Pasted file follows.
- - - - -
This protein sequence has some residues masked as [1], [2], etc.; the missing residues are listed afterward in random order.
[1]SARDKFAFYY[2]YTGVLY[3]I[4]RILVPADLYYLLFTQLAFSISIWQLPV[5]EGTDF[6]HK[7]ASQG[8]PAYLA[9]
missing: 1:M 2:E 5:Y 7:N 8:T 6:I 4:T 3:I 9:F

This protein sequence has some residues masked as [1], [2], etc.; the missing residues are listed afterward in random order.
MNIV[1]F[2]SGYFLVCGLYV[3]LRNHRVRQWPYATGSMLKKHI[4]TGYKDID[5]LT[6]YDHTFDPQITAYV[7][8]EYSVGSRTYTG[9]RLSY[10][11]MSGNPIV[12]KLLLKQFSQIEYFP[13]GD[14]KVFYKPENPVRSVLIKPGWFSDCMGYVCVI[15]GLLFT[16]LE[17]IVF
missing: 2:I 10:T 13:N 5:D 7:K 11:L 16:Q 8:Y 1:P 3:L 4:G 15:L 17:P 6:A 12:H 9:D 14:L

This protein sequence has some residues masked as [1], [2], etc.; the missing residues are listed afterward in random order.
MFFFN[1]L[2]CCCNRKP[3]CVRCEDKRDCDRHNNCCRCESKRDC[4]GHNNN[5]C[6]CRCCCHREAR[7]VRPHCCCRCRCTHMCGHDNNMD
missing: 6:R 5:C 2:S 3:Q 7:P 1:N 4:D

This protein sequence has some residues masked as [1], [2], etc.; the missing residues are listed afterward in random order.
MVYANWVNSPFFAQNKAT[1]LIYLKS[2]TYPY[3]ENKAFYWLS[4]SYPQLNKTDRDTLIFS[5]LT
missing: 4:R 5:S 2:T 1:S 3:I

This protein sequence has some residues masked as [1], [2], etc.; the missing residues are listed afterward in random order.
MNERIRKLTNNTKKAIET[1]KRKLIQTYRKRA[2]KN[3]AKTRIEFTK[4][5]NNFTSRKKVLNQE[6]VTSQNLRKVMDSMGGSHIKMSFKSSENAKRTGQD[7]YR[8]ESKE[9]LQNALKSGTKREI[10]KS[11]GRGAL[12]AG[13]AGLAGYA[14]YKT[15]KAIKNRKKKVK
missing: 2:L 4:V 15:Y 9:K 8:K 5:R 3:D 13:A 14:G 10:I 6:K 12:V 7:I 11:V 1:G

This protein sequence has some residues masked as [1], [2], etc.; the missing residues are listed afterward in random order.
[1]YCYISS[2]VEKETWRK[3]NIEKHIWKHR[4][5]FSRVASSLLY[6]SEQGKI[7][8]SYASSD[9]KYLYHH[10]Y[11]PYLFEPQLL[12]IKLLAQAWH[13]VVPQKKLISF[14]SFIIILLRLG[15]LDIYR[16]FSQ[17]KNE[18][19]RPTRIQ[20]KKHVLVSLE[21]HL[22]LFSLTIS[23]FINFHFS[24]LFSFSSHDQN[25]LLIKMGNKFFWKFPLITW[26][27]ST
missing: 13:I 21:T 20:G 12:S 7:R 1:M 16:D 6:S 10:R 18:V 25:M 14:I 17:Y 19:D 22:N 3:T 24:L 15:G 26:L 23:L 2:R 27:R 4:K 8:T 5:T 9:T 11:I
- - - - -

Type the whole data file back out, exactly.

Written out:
This protein sequence has some residues masked as [1], [2], etc.; the missing residues are listed afterward in random order.
[1]SARDKFAFYY[2]YTGVLY[3]I[4]RILVPADLYYLLFTQLAFSISIWQLPV[5]EGTDF[6]HK[7]ASQG[8]PAYLA[9]
missing: 1:M 2:E 5:Y 7:N 8:T 6:I 4:T 3:I 9:F

This protein sequence has some residues masked as [1], [2], etc.; the missing residues are listed afterward in random order.
MNIV[1]F[2]SGYFLVCGLYV[3]LRNHRVRQWPYATGSMLKKHI[4]TGYKDID[5]LT[6]YDHTFDPQITAYV[7][8]EYSVGSRTYTG[9]RLSY[10][11]MSGNPIV[12]KLLLKQFSQIEYFP[13]GD[14]KVFYKPENPVRSVLIKPGWFSDCMGYVCVI[15]GLLFT[16]LE[17]IVF
missing: 2:I 10:T 13:N 5:D 7:K 11:L 16:Q 8:Y 1:P 3:L 4:G 15:L 17:P 6:A 12:H 9:D 14:L

This protein sequence has some residues masked as [1], [2], etc.; the missing residues are listed afterward in random order.
MFFFN[1]L[2]CCCNRKP[3]CVRCEDKRDCDRHNNCCRCESKRDC[4]GHNNN[5]C[6]CRCCCHREAR[7]VRPHCCCRCRCTHMCGHDNNMD
missing: 6:R 5:C 2:S 3:Q 7:P 1:N 4:D

This protein sequence has some residues masked as [1], [2], etc.; the missing residues are listed afterward in random order.
MVYANWVNSPFFAQNKAT[1]LIYLKS[2]TYPY[3]ENKAFYWLS[4]SYPQLNKTDRDTLIFS[5]LT
missing: 4:R 5:S 2:T 1:S 3:I

This protein sequence has some residues masked as [1], [2], etc.; the missing residues are listed afterward in random order.
MNERIRKLTNNTKKAIET[1]KRKLIQTYRKRA[2]KN[3]AKTRIEFTK[4][5]NNFTSRKKVLNQE[6]VTSQNLRKVMDSMGGSHIKMSFKSSENAKRTGQD[7]YR[8]ESKE[9]LQNALKSGTKREI[10]KS[11]GRGAL[12]AG[13]AGLAGYA[14]YKT[15]KAIKNRKKKVK
missing: 2:L 4:V 15:Y 9:K 8:K 5:R 3:D 13:A 14:G 10:I 6:K 12:V 7:I 11:V 1:G

This protein sequence has some residues masked as [1], [2], etc.; the missing residues are listed afterward in random order.
[1]YCYISS[2]VEKETWRK[3]NIEKHIWKHR[4][5]FSRVASSLLY[6]SEQGKI[7][8]SYASSD[9]KYLYHH[10]Y[11]PYLFEPQLL[12]IKLLAQAWH[13]VVPQKKLISF[14]SFIIILLRLG[15]LDIYR[16]FSQ[17]KNE[18][19]RPTRIQ[20]KKHVLVSLE[21]HL[22]LFSLTIS[23]FINFHFS[24]LFSFSSHDQN[25]LLIKMGNKFFWKFPLITW[26][27]ST
missing: 13:I 21:T 20:G 12:S 7:R 1:M 16:D 6:S 10:R 18:V 25:M 14:I 17:Y 19:D 22:N 3:T 24:L 15:G 26:L 23:L 2:R 27:R 4:K 8:T 5:T 9:T 11:I